The federal consent decree says the city is subject to fines for additional Clean Water Act violations, including a $10,000 penalty for each prohibited bypass and a $2,000 penalty for each sanitary sewer overflow.

The Pearl River looking west from the old Woodrow Wilson Bridge, south of downtown Jackson. Credit: Vickie D. King/Mississippi Today

“Historically, EPA has taken the lead on enforcements under all federal consent decrees, and in any event, MDEQ, because we are co-plaintiffs with EPA, cannot take unilateral action to collect the stipulated penalties,” MDEQ spokesperson Jan Schaefer told Mississippi Today. “In the meantime, MDEQ, along with EPA, has been ‘assessing’ stipulated penalties and those stipulated penalties continue to accrue.” 

Neither agency could say how much Jackson has accrued in penalties since the 2012 order before this story published.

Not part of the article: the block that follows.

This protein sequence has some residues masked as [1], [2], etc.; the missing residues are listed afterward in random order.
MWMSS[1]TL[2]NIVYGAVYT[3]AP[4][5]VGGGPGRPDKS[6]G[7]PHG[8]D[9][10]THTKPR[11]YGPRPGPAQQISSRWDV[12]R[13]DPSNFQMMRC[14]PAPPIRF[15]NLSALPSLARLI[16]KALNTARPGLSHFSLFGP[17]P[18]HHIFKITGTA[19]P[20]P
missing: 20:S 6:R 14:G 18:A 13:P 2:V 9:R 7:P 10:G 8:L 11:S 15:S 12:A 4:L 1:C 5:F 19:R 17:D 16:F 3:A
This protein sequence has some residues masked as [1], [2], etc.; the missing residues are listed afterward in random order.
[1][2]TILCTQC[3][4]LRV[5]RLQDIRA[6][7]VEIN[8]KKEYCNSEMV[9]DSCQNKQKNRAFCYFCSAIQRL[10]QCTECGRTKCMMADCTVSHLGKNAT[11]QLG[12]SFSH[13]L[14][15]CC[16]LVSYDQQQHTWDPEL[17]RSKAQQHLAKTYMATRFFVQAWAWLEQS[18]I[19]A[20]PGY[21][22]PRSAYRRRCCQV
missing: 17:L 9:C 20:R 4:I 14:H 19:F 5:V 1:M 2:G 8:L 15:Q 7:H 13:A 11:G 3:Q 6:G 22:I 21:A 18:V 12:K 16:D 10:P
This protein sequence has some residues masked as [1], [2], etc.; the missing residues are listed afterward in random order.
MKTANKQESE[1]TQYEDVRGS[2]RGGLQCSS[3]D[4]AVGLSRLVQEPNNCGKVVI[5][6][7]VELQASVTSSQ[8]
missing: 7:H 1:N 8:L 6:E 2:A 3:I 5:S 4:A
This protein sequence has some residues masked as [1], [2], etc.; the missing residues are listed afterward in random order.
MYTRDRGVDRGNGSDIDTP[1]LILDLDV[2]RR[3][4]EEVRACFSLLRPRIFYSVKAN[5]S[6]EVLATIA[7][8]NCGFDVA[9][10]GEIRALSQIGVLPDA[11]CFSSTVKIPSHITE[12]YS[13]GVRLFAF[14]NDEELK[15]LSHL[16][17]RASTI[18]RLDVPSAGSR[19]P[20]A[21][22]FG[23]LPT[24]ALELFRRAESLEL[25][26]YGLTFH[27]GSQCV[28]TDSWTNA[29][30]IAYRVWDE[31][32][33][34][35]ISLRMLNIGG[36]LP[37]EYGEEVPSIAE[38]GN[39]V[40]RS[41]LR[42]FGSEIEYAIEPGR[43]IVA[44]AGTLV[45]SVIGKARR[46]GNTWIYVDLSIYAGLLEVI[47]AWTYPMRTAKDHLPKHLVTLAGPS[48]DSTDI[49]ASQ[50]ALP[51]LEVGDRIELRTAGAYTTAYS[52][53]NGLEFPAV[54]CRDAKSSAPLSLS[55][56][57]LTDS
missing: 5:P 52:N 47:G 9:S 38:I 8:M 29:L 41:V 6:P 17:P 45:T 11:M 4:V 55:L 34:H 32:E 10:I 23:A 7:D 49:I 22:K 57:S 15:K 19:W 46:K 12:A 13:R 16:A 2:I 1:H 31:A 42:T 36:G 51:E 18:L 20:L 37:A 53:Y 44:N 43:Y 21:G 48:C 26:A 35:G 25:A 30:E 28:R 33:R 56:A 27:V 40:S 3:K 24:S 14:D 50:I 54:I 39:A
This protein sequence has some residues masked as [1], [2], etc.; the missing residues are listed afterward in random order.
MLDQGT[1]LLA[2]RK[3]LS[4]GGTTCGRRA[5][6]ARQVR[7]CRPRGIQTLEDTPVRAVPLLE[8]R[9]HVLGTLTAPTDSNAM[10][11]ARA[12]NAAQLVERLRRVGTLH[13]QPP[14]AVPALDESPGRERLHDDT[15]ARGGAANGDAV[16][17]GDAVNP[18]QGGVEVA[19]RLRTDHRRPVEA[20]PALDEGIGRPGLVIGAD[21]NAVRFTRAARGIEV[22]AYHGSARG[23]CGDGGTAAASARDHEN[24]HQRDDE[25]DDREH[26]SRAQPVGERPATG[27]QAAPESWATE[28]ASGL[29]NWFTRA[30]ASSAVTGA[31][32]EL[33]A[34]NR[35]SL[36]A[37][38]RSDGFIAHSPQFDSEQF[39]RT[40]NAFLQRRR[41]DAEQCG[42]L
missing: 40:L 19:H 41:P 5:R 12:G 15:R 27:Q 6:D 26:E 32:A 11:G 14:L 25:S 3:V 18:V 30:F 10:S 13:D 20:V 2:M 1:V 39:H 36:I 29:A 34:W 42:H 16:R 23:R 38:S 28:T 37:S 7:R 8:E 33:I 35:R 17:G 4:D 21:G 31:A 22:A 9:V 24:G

Jackson, Meridian, Hattiesburg and Greenville are all under a federal consent decree because of wastewater violations. While those cities are starting to see support through historic new federal infrastructure funds, leaders of those cities told Mississippi Today last year that more money is needed to make all the necessary repairs.

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Alex Rozier, from New York City, is Mississippi Today’s data and environment reporter. His work has appeared in the Boston Globe, Open Secrets, and on NBC.com. In 2019, Alex was a grantee through the Pulitzer Center’s Connected Coastlines program, which supported his coverage around the impact of climate change on Mississippi fisheries.